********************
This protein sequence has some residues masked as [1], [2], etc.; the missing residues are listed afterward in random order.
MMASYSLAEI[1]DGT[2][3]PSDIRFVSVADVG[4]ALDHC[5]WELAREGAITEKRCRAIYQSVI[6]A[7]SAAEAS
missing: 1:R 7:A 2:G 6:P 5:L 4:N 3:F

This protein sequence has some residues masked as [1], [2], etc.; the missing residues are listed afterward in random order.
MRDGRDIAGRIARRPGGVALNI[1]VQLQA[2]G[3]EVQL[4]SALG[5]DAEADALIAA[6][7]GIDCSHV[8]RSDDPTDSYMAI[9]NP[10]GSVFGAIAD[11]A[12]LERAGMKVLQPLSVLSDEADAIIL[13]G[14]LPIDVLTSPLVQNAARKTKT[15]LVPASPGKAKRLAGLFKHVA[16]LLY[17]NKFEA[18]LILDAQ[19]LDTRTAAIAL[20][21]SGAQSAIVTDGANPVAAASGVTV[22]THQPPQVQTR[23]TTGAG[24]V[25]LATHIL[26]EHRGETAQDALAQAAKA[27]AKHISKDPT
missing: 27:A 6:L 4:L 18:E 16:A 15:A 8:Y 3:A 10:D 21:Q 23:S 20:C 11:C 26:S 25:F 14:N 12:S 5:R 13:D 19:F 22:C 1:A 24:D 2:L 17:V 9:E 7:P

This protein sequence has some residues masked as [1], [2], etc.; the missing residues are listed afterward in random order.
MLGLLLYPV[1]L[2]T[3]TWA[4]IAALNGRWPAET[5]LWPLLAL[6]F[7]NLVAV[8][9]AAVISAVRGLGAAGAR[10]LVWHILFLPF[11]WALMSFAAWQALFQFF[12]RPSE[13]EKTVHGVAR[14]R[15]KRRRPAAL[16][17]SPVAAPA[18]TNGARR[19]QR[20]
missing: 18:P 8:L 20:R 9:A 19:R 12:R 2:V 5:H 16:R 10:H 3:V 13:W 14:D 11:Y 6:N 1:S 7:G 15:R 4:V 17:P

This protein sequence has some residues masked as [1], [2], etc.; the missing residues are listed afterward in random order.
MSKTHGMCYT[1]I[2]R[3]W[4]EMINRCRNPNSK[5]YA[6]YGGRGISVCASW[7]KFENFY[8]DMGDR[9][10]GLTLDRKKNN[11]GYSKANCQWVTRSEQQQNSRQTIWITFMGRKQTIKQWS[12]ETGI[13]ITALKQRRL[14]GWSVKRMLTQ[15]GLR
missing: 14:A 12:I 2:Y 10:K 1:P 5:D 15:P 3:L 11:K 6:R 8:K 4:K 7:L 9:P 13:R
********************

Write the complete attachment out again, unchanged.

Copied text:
This protein sequence has some residues masked as [1], [2], etc.; the missing residues are listed afterward in random order.
MMASYSLAEI[1]DGT[2][3]PSDIRFVSVADVG[4]ALDHC[5]WELAREGAITEKRCRAIYQSVI[6]A[7]SAAEAS
missing: 1:R 7:A 2:G 6:P 5:L 4:N 3:F

This protein sequence has some residues masked as [1], [2], etc.; the missing residues are listed afterward in random order.
MRDGRDIAGRIARRPGGVALNI[1]VQLQA[2]G[3]EVQL[4]SALG[5]DAEADALIAA[6][7]GIDCSHV[8]RSDDPTDSYMAI[9]NP[10]GSVFGAIAD[11]A[12]LERAGMKVLQPLSVLSDEADAIIL[13]G[14]LPIDVLTSPLVQNAARKTKT[15]LVPASPGKAKRLAGLFKHVA[16]LLY[17]NKFEA[18]LILDAQ[19]LDTRTAAIAL[20][21]SGAQSAIVTDGANPVAAASGVTV[22]THQPPQVQTR[23]TTGAG[24]V[25]LATHIL[26]EHRGETAQDALAQAAKA[27]AKHISKDPT
missing: 27:A 6:L 4:L 18:E 16:A 15:A 8:Y 3:A 10:D 21:Q 23:S 20:C 11:C 26:S 25:F 14:N 12:S 5:R 13:D 19:F 22:C 1:A 24:D 2:L 17:V 9:E 7:P

This protein sequence has some residues masked as [1], [2], etc.; the missing residues are listed afterward in random order.
MLGLLLYPV[1]L[2]T[3]TWA[4]IAALNGRWPAET[5]LWPLLAL[6]F[7]NLVAV[8][9]AAVISAVRGLGAAGAR[10]LVWHILFLPF[11]WALMSFAAWQALFQFF[12]RPSE[13]EKTVHGVAR[14]R[15]KRRRPAAL[16][17]SPVAAPA[18]TNGARR[19]QR[20]
missing: 18:P 8:L 20:R 9:A 19:R 12:R 2:V 5:H 16:R 10:H 3:V 13:W 14:D 11:Y 6:N 1:S 7:G 15:R 4:V 17:P

This protein sequence has some residues masked as [1], [2], etc.; the missing residues are listed afterward in random order.
MSKTHGMCYT[1]I[2]R[3]W[4]EMINRCRNPNSK[5]YA[6]YGGRGISVCASW[7]KFENFY[8]DMGDR[9][10]GLTLDRKKNN[11]GYSKANCQWVTRSEQQQNSRQTIWITFMGRKQTIKQWS[12]ETGI[13]ITALKQRRL[14]GWSVKRMLTQ[15]GLR
missing: 14:A 12:I 2:Y 10:K 1:P 5:D 15:P 3:L 11:K 6:R 8:K 4:K 7:L 9:P 13:R